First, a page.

Episcopal City Mission (ECM) has voted to divest its $16-million endowment from exposure to fossil fuels. The unanimous vote of the ECM Board of Directors took place at its May 8 meeting after months of research, reflection and deliberation that included thorough analysis of the potential financial impact of divestment. According to ECM's announcement, the Finances Committee and the Board of Directors were satisfied that ECM’s portfolio manager has designed an investment strategy with comparable returns so that fiduciary responsibilities for the endowment can be exercised without investment in fossil fuels.
“It is my hope that ECM’s actions here will encourage other Episcopal organizations, including our own diocese’s Trustees of Donations and other investors, to take a hard look at their portfolios and whether they are in line with their faith commitments, including social justice and caring for creation,” said the Rev. Noah H. Evans, chair of the board of Episcopal City Mission, in ECM's announcement of the divestment.
Dr. Ruy Costa, Executive Director of ECM, referenced the latest National Climate Assessment report, which demonstrated that the effects of climate change are already a present reality.
“How can a Christian organization not respond to this?” he said. “We feel we are accountable for how we manage our money, and if our money is growing in investments that are harmful to nature and to people, that needs to be corrected.”
The action of the ECM Board comes in part in response to a resolution on environmentally responsible investing that was passed by the 2013 Diocesan Convention. The resolution calls for a freezing of direct investments in the Carbon Tracker top 200 fossil fuel companies; its asks that the Trustees of the Diocese, congregations and other affiliated institutions research and identify “best in class” fossil fuel companies, and that assets of the Diocesan Investment Trust only include “best in class” fossil fuel companies after November 2013. The resolution also calls for the design of “an alternative investment vehicle that is free from fossil fuel production companies.” (The original resolution can be found in the "Actions" document on the 2013 Convention page.)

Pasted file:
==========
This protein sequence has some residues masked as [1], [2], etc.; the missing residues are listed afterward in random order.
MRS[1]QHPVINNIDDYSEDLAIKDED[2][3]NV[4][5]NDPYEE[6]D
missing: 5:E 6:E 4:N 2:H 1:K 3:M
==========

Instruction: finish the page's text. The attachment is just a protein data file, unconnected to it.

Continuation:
Previously, ECM had some investments in fossil fuels, which were limited to “best in class” companies. (“Best in class” fossil fuel companies are comparatively more responsible, and may support efforts that mitigate some of the effects of fossil fuel consumption). After the November 2013 Diocesan Convention, ECM began to work with its portfolio manager to explore the possibility of divesting entirely from fossil fuels. The new portfolio plan was adopted on May 8.
Costa said that ECM’s investment management firm has a five-year track record of managing portfolios with either limited fossil fuels or no fossil fuels. Costa said that investment management firm’s reports show that the fossil-fuel free and “best in class” fossil fuel strategies perform comparably to portfolios that contain fossil fuels.
Costa quoted the teachings of the apostle Paul in his letter to the Christians in Rome that “creation awaits with eager expectation the revelation of the children of God.”
“I hope that what is manifested in our work and through our investments is a theology of caring: caring for our neighbors, caring for the future and caring for nature,” Costa said.